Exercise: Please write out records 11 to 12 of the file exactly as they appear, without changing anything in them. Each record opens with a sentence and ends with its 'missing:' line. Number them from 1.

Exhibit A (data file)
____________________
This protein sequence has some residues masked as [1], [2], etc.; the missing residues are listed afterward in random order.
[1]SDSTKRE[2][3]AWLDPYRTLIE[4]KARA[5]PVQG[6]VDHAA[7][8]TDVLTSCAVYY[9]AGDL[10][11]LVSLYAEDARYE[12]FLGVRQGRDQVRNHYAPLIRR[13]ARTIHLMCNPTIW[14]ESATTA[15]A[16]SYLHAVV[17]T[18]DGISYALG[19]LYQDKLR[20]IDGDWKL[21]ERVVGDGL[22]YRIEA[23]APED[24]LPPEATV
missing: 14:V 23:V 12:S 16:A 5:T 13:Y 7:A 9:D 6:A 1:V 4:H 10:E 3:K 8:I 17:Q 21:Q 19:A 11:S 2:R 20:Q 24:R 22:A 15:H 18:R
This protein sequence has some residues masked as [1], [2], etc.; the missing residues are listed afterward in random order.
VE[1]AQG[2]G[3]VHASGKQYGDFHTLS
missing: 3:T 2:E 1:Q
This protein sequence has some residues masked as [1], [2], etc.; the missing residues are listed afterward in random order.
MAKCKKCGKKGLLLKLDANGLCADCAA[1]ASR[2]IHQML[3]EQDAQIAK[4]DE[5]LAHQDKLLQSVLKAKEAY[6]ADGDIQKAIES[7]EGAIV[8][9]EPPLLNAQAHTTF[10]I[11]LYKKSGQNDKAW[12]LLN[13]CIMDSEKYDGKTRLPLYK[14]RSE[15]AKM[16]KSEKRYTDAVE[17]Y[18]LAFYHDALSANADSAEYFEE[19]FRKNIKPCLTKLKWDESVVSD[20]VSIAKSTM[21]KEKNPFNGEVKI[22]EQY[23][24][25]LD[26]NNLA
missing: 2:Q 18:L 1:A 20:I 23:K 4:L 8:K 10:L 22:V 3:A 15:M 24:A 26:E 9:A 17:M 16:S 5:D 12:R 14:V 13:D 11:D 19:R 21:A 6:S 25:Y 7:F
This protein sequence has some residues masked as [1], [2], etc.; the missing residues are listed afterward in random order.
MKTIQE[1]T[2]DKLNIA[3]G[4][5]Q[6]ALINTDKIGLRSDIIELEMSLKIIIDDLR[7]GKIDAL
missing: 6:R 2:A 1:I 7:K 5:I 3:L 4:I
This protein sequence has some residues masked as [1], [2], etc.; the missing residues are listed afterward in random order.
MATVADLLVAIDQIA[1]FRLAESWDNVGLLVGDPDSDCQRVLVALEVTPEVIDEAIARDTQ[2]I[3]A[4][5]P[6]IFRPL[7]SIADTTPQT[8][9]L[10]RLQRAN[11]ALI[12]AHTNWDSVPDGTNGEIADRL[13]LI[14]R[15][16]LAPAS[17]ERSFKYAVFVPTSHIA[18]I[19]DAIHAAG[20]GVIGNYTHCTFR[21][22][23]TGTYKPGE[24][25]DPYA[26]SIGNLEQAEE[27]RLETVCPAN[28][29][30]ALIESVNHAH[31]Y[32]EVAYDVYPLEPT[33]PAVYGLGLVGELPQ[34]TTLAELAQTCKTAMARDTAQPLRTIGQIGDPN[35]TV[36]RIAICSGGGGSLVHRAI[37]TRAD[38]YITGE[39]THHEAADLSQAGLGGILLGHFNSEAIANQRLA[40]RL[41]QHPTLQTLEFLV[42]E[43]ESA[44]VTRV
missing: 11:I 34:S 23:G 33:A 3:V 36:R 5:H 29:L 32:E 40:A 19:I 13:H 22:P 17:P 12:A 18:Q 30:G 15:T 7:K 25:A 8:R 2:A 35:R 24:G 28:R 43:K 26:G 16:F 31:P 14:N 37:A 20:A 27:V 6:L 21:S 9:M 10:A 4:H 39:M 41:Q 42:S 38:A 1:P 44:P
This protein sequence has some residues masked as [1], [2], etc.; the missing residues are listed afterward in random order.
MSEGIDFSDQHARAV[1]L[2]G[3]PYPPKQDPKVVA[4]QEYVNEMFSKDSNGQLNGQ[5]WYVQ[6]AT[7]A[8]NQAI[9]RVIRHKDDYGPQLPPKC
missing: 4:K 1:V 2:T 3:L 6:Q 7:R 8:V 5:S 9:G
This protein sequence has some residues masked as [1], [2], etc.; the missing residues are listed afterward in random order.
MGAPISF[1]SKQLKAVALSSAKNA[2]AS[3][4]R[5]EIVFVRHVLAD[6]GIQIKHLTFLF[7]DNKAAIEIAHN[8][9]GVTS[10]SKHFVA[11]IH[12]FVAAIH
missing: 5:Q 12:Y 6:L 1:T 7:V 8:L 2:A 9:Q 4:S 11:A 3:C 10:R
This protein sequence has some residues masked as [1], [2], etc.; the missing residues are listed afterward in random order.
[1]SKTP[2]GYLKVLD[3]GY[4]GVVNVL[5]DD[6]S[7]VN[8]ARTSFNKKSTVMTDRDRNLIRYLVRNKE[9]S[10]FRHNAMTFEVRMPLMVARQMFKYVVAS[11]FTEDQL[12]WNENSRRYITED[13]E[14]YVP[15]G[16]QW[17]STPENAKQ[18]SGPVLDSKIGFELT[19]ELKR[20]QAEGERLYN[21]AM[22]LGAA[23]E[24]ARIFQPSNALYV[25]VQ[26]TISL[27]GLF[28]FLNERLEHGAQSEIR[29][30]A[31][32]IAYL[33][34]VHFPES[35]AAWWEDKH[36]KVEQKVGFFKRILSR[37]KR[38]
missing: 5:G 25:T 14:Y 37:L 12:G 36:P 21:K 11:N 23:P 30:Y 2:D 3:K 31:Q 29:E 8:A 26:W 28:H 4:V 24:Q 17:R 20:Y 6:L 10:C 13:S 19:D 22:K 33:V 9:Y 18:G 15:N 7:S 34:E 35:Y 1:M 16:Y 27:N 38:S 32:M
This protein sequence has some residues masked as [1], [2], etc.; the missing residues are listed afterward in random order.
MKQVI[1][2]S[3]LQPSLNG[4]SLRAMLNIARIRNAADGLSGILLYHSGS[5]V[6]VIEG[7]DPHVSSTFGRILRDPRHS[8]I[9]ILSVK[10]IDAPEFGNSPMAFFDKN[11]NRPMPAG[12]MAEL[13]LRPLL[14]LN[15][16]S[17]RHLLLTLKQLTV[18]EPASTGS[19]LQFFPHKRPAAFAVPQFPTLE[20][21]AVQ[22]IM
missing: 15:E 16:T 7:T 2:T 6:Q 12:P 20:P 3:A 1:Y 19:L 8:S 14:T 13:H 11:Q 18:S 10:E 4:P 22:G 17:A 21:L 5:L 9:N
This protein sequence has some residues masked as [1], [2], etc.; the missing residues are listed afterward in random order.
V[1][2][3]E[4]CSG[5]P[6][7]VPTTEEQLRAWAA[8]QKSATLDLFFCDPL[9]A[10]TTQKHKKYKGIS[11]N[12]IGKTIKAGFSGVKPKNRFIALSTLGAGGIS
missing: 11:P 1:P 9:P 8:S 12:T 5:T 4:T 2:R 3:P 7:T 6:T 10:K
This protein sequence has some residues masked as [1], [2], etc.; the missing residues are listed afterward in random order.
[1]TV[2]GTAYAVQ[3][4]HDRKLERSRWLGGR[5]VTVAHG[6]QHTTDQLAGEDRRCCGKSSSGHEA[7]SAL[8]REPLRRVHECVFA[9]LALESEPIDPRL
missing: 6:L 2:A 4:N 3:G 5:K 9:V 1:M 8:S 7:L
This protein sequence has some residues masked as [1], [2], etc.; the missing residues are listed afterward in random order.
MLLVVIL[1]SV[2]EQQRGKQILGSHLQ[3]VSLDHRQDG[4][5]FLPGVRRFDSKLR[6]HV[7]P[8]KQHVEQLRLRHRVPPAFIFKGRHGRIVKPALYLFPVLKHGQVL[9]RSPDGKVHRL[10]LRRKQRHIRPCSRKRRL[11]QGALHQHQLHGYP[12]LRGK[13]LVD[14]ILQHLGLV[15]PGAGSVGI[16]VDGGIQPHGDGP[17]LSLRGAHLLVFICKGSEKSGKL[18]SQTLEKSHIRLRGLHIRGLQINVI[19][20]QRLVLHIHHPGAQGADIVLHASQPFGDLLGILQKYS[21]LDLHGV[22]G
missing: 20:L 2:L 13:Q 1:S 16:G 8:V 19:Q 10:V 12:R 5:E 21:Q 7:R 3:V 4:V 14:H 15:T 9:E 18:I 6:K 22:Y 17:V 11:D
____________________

This protein sequence has some residues masked as [1], [2], etc.; the missing residues are listed afterward in random order.
[1]TV[2]GTAYAVQ[3][4]HDRKLERSRWLGGR[5]VTVAHG[6]QHTTDQLAGEDRRCCGKSSSGHEA[7]SAL[8]REPLRRVHECVFA[9]LALESEPIDPRL
missing: 6:L 2:A 4:N 3:G 5:K 9:V 1:M 8:S 7:L
This protein sequence has some residues masked as [1], [2], etc.; the missing residues are listed afterward in random order.
MLLVVIL[1]SV[2]EQQRGKQILGSHLQ[3]VSLDHRQDG[4][5]FLPGVRRFDSKLR[6]HV[7]P[8]KQHVEQLRLRHRVPPAFIFKGRHGRIVKPALYLFPVLKHGQVL[9]RSPDGKVHRL[10]LRRKQRHIRPCSRKRRL[11]QGALHQHQLHGYP[12]LRGK[13]LVD[14]ILQHLGLV[15]PGAGSVGI[16]VDGGIQPHGDGP[17]LSLRGAHLLVFICKGSEKSGKL[18]SQTLEKSHIRLRGLHIRGLQINVI[19][20]QRLVLHIHHPGAQGADIVLHASQPFGDLLGILQKYS[21]LDLHGV[22]G
missing: 20:L 2:L 13:Q 1:S 16:G 8:V 19:Q 10:V 12:R 5:E 21:Q 7:R 3:V 4:V 14:H 15:T 9:E 18:I 6:K 22:Y 17:V 11:D